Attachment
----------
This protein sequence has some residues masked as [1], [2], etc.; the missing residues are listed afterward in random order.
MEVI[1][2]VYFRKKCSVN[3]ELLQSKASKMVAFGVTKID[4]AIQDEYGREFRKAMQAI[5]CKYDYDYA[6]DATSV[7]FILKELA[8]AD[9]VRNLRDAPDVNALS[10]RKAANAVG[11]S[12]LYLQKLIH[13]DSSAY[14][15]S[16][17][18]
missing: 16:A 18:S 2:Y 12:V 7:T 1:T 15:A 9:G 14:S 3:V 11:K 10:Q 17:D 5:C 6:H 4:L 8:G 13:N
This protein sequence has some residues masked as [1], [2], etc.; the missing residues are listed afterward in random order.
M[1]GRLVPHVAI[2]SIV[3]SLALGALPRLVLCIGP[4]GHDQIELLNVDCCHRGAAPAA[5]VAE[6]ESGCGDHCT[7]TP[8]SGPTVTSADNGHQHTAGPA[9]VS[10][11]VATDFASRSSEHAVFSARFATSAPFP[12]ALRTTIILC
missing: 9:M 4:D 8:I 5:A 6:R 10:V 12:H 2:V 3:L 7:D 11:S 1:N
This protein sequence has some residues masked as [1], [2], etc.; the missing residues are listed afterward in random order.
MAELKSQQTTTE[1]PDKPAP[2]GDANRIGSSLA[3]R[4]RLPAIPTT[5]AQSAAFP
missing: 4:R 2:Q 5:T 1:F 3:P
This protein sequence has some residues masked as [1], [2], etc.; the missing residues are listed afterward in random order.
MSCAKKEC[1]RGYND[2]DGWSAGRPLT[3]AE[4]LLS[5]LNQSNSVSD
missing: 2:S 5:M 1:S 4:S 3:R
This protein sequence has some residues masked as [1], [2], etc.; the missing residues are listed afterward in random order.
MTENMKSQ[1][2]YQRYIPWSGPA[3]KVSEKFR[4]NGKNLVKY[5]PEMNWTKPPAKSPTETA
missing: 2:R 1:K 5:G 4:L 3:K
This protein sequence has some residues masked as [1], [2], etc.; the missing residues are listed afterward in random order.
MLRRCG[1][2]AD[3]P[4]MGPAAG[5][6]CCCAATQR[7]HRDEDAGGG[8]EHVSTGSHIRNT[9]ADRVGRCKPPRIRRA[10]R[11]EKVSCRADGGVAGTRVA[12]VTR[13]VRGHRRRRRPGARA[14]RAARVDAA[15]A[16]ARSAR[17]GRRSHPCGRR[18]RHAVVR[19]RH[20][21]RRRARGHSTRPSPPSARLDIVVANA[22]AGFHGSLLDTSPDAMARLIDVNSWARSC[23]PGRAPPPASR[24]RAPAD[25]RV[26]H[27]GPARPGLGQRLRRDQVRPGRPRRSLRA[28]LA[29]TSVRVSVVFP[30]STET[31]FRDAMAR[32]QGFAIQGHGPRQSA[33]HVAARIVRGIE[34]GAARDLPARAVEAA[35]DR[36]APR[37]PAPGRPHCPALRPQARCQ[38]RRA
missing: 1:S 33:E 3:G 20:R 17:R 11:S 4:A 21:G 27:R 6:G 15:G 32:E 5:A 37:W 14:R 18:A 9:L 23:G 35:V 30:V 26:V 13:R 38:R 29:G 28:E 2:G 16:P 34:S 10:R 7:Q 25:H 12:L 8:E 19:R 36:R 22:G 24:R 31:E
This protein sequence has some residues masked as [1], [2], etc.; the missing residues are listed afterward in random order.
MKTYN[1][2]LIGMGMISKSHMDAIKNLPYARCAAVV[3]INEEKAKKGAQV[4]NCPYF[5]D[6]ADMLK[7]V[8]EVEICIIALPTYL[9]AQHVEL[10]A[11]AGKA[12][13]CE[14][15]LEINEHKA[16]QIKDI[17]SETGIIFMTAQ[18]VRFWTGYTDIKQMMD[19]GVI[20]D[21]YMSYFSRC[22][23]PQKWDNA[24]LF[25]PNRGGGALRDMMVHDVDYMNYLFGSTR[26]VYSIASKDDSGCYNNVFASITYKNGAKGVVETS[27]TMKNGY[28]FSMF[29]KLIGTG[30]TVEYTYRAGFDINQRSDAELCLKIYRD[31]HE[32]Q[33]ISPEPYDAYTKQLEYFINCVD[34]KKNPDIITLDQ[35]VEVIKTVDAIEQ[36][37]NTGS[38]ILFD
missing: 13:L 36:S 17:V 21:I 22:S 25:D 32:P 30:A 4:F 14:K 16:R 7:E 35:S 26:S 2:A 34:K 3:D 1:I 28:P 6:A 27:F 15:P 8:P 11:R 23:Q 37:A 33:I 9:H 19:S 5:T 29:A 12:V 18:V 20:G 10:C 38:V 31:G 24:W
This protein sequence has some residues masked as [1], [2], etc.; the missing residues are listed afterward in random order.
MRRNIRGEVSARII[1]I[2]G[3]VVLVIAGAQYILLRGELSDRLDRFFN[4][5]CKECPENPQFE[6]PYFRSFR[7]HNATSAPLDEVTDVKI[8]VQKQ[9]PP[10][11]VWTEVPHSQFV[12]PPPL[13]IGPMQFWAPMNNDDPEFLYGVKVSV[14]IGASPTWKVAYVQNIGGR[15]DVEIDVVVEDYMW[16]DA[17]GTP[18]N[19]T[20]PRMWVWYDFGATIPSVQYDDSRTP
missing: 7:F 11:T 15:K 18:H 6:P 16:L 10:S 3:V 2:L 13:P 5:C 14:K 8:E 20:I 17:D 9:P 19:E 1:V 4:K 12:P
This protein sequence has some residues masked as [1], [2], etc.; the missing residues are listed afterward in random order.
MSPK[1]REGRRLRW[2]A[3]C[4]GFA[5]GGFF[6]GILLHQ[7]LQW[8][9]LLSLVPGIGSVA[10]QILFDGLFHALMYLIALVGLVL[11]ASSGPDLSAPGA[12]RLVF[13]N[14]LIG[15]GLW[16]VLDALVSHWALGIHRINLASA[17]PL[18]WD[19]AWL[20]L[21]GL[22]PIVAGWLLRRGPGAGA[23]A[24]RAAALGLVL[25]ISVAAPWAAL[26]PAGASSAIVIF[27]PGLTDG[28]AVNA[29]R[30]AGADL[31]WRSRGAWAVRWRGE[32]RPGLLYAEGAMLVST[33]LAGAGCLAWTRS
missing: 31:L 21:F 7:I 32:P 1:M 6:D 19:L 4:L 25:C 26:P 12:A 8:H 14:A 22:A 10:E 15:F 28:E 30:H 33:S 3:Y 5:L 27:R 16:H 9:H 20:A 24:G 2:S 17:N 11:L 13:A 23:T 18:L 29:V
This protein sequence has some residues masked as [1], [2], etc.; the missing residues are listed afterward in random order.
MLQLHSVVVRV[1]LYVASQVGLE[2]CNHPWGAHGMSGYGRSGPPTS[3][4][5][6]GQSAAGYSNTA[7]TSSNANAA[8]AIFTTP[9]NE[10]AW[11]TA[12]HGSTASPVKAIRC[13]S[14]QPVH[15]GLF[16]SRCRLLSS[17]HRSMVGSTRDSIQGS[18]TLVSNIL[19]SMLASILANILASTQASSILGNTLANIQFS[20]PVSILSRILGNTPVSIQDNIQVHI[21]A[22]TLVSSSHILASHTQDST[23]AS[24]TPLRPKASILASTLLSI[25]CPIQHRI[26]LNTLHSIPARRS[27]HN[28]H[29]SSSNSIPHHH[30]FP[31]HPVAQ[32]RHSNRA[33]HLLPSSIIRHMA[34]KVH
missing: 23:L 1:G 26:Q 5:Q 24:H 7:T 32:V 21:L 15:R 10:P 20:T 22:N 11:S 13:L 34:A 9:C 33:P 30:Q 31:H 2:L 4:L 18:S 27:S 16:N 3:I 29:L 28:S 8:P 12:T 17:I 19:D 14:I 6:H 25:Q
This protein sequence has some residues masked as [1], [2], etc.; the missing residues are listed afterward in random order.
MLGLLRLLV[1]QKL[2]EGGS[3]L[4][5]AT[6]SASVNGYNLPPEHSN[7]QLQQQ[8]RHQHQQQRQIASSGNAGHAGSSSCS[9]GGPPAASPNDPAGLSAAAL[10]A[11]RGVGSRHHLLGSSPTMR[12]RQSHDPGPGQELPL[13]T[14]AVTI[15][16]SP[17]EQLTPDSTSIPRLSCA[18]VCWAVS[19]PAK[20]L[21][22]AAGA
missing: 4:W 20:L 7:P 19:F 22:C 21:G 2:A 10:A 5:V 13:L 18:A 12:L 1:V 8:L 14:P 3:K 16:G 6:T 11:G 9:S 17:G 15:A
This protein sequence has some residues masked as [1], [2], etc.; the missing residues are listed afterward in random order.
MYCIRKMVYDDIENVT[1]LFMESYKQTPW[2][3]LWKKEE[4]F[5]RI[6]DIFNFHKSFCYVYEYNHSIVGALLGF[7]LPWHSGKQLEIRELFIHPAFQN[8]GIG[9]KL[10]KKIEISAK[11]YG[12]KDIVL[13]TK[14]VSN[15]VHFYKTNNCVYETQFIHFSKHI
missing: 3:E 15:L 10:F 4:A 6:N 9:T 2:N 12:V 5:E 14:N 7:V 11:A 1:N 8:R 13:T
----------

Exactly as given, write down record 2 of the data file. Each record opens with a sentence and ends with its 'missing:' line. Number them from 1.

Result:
This protein sequence has some residues masked as [1], [2], etc.; the missing residues are listed afterward in random order.
M[1]GRLVPHVAI[2]SIV[3]SLALGALPRLVLCIGP[4]GHDQIELLNVDCCHRGAAPAA[5]VAE[6]ESGCGDHCT[7]TP[8]SGPTVTSADNGHQHTAGPA[9]VS[10][11]VATDFASRSSEHAVFSARFATSAPFP[12]ALRTTIILC
missing: 9:M 4:D 8:I 5:A 6:R 10:V 12:H 2:V 3:L 7:D 11:S 1:N